• Growth in on-demand delivery (鈥極DD鈥). The area of rapid pickup and delivery of grocery, restaurant, and other consumer retail orders has also been growing quickly.听 Trendsetters like Deliveroo and Uber Eats, as well as the large grocery delivery players including Ocado, Tesco, and Sainsbury鈥檚, are being joined by some new small ODD players, including Getir, Gorillas, ASAP and others.听
  • Diversification of supermarkets. 鈥淭he shift of business to online is eroding the base of sales that can go through the stores,鈥 said Alan Giles of .听 This has resulted in some major supermarkets including ASDA, Sainsbury鈥檚, and Tesco 鈥渆xperimenting with trying to fill parts of their store space by bringing in arguably complimentary retailers like AO.com, Accessorize, and Decathlon鈥.

Will online retailing remain as strong once the pandemic is over?听 There are some indications in Virtual Store Trials鈥 research that it may not.听 According to Nick Theodore, his company surveyed nearly 30,000 people over the past six months to ask if they were shopping online, what their plan was at the moment, and how that might be changing.听 鈥淎t the moment, over 50% of people are saying that they are going to reduce or stop the purchasing of online grocery over the coming year,鈥 reported Theodore.

Alan Giles agreed that there would be some movement of consumer behaviour away from online grocery shopping after the pandemic, down to perhaps 7-8% of grocery retail, but that this would grow back to about 11-12% by 2025.

Obviously some of this is COVID-dependent, said Theodore, but online retailing also has an 鈥榚xperience problem鈥欌攑urchasing things by seeing little thumbnails on a screen can be quite a jarring experience for people; the grocers need to do a better job with their online experience.


Business and product sustainability is a very important objective for brands, but new research by Virtual Store Trials indicates that it is not a major factor in consumer鈥檚 on-the-spot purchasing decisions.听 Less than 4% of consumers in this study reported that they switched brands for sustainability reasons, reported Theodore.听 On the other hand, more than 60% of shoppers said that 鈥榞ood value鈥 was their primary driver of purchasing.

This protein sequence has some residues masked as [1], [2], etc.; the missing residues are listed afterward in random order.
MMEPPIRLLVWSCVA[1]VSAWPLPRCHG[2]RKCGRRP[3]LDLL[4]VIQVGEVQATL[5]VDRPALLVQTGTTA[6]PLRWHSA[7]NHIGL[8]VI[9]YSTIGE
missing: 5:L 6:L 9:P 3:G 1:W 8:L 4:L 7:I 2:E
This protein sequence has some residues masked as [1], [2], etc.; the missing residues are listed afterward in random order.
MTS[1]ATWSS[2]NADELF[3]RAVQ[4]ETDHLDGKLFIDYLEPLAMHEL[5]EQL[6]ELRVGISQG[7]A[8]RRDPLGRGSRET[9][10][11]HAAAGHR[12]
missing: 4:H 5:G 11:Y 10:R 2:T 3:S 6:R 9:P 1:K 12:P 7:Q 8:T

Sustainability is 鈥渧ery much a hygiene factor for people picking a brand, but it is less on the important side for shoppers,鈥 said Theodore.听 鈥淏y that, I mean, people actually in a store, actually browsing a website, when you are stood in front of the pet food category, for example, you are not thinking 鈥業 need to find the most sustainable option here鈥.鈥

Most shoppers claim that the most important factors in their purchase decisions are price, value, promotions, their favourite brands, their favourite taste, and the like.听 鈥淪ustainability is the right thing to be doing,鈥 according to Theodore, 鈥渂ut focussing on the stuff that鈥檚 important to shoppers is what is important to put on the packaging.鈥

More on the Group and its online events supporting the Museum of Brands

The full recording of this first online event in support of the Museum can be viewed on the Group鈥檚 YouTube channel .听 If you would like to join the second part, 鈥淐hanging Lives, Changing Behaviour: Implications for Brands鈥 on 23 June at 15:00 BST, you can register for the event .

91猫先生 focuses on ensuring the climate for brands in the UK fosters vigorous, fair competition, with companies encouraged to build their reputations and shoppers able to make reliable, accurate choices at speed. Policies around the regulation of e-commerce markets and the operation of algorithms are just some of the recent topics on which the Group has intervened.